Lawrence F. Lihosit (Honduras) NEIGHBORS: ORAL HISTORY FROM MADERA CALIFORNIA, VOL.2
There are all sorts of history books. Some are based upon numbers from old records, others discuss ideas and some review facts. This book is based upon testimony. Called oral history, it begins with an interview which is then transcribed. . . . All subjects had the opportunity to edit factual errors and/or omissions.
Numbers can offer insights. For instance, Madera has been a Hispanic town for decades. According to the 2015 U.S. Census estimate, more than three quarters of the inhabitants were Hispanic (79.8%). Nearly one third (32.2%) were born in another country and of these, the vast majority were born in Latin America. At time of this printing (2020), more than half of the population speaks Spanish or Spanish and English. Only about one third speak English only. The population is younger, less educated and much poorer than the California average.— Lawrence F. Lihosit
Neighbors: Oral History From Madera, California, Volume 2
by Lawrence F. Lihosit (Honduras 1975-77)
“A great treasure for many future generations.” Independent Book Publishers Assc.
“The best of its kind in print.” Chuck Doud, Publisher of the Madera Tribune
“Like Volume 1, the author offers real-life stories by citizens of Madera, California. It seems like they speak directly to us, seated at our kitchen table, waving their arms while laughing. This is a must read for those interested in the California Central Valley.”
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I have not yet read Volume 2. But, Volume 1 was excellent. I echo the compliments already posted. Anyone interested, not only in the Central Valley of California, but in the historic migration of people from Mexioo and other countries South and their relationship to this community should read this book. It should be a must read for sociologists, anthropologists, historians, and political scientists. Congratulations to Lawrence!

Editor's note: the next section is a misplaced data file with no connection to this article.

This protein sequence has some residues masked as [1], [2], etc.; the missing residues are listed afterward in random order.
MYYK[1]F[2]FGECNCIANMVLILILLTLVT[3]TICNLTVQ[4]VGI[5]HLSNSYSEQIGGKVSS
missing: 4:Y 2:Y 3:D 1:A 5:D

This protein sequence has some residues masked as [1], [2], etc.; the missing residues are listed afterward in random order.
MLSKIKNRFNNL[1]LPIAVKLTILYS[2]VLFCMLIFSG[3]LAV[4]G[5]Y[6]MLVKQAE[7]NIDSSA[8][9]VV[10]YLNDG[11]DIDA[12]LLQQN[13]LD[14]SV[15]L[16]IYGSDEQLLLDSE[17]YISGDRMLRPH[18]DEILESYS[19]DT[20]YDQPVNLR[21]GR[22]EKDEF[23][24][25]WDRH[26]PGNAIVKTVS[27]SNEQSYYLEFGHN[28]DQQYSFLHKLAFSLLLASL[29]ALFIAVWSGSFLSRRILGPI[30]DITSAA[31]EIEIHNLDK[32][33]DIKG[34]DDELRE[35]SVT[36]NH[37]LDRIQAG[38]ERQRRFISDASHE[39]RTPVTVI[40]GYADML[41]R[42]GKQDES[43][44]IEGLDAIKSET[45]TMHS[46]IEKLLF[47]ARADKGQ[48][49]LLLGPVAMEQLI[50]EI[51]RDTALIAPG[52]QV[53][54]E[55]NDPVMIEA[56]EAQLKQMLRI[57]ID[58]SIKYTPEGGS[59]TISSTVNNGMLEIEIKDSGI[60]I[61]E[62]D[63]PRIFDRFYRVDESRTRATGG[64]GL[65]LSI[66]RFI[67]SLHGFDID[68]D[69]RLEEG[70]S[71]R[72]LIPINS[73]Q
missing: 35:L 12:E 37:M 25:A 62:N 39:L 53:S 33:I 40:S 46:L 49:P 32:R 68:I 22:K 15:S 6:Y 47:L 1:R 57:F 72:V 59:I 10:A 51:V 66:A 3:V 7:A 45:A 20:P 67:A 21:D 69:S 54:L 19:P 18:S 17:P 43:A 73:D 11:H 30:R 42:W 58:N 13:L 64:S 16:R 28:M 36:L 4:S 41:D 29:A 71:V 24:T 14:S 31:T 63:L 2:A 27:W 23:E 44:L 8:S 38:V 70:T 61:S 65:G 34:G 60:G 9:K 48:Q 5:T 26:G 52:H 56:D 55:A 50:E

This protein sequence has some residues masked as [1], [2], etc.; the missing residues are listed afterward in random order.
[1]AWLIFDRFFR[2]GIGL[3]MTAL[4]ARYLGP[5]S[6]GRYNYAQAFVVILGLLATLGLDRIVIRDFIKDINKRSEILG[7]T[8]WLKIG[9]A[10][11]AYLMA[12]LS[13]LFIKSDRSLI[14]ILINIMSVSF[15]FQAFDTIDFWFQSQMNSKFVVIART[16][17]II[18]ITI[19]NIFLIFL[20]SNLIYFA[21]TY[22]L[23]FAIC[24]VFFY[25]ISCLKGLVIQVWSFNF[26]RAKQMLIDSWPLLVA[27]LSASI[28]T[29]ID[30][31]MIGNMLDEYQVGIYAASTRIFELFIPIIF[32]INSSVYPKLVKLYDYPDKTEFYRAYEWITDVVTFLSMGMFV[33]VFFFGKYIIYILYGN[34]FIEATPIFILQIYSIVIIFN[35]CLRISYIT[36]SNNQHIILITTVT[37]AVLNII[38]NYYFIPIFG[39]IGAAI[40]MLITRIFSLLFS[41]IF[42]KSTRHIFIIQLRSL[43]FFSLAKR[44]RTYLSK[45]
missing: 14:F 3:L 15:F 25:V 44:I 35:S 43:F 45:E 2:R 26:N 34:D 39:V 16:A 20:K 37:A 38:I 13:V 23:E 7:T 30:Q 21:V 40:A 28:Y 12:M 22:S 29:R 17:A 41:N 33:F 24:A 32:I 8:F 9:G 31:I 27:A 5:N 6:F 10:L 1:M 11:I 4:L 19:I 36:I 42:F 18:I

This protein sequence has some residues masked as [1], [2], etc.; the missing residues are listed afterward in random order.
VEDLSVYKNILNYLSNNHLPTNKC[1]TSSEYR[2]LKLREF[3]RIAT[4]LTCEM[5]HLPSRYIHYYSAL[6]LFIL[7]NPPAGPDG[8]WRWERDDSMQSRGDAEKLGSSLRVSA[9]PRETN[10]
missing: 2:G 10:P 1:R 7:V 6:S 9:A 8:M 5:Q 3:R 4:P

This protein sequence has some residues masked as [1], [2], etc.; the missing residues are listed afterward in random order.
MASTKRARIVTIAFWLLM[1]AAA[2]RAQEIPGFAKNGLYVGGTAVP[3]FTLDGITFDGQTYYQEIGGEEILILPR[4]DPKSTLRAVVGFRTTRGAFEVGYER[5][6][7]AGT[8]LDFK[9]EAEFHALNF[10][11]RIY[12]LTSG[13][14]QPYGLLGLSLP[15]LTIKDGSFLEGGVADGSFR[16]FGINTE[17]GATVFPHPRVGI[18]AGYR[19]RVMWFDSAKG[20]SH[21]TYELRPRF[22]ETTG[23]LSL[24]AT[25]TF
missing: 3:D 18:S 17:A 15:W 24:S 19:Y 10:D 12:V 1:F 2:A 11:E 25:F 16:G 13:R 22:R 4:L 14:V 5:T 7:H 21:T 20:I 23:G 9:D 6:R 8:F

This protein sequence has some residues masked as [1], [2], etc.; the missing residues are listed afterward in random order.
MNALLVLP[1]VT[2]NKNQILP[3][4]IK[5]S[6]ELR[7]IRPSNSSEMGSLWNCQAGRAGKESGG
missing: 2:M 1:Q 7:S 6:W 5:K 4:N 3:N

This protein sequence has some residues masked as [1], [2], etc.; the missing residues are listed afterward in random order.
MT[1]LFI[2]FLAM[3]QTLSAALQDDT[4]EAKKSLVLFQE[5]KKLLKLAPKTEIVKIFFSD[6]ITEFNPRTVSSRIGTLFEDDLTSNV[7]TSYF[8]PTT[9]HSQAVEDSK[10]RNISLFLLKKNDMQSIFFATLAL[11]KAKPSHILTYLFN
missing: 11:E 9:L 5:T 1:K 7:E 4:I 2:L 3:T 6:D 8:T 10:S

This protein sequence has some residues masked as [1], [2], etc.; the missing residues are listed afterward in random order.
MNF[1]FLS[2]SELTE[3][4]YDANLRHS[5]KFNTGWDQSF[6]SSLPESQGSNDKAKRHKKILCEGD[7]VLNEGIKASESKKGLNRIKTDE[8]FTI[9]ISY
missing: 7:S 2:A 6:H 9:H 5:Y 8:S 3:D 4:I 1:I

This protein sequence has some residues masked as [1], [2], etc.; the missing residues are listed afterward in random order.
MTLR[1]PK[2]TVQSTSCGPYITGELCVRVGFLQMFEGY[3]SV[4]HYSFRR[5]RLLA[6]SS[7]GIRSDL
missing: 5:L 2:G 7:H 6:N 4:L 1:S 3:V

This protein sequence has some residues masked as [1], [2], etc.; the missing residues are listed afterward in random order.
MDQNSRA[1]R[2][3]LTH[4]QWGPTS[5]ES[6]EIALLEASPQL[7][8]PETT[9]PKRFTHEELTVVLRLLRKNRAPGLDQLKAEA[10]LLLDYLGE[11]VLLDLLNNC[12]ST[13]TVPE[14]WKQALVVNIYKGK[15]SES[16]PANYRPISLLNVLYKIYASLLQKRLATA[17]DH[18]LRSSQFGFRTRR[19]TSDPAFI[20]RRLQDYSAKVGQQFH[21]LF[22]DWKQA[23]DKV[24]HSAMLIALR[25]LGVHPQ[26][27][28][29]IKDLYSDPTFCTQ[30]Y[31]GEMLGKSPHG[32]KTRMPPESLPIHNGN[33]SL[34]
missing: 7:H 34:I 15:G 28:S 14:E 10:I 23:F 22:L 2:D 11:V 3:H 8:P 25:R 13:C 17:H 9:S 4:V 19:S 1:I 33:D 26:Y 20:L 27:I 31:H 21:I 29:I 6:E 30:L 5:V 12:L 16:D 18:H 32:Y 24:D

These volumes (a 3rd in preparation) are a major achievement and a primary resourse for the study and illumination of the great central valley of California through this powerful series of oral histories and in particular of the Madera city and hinterlands all the way up from Fresno through Sacramento. I have travelled in this area over many years now since I moved to California (San Francisco) in 1970.
As one of the proofers of Volume 2, I was pleased to help Lorenzo with his latest of sixteen and soon to be seventeen books. I used his, “Peace Corps Experience: Write & Publish Your Memoir” to write my own, “Different Latitudes: My Life in the Peace Corps and Beyond”. He obviously knows the Central California area and history well, especially Madera where he now lives. I totally agree with the publisher of “Madera Tribune”, “The best of its kind in print. Like Volume 1, the author offers real-life stories by citizens of Madera, California. It seems like they speak directly to us, seated at our kitchen table, waving their arms while laughing. This is a must read for those interested in the California Central Valley.”
The oral histories of the local population, which is almost 80% Hispanic population–almost a third of which were born in Latin America and speak Spanish, is extremely timely given the misinformation and vilification of refugees from our neighbors to the South. The author also deals with local issues like the depletion of the local aquifer and the access of water. Definitely an important book for those interested in Central California and an excellent model for other authors who want to research and highlight communities where they live. The assorted maps and graphics enhanced the understanding and appreciation of the area as well.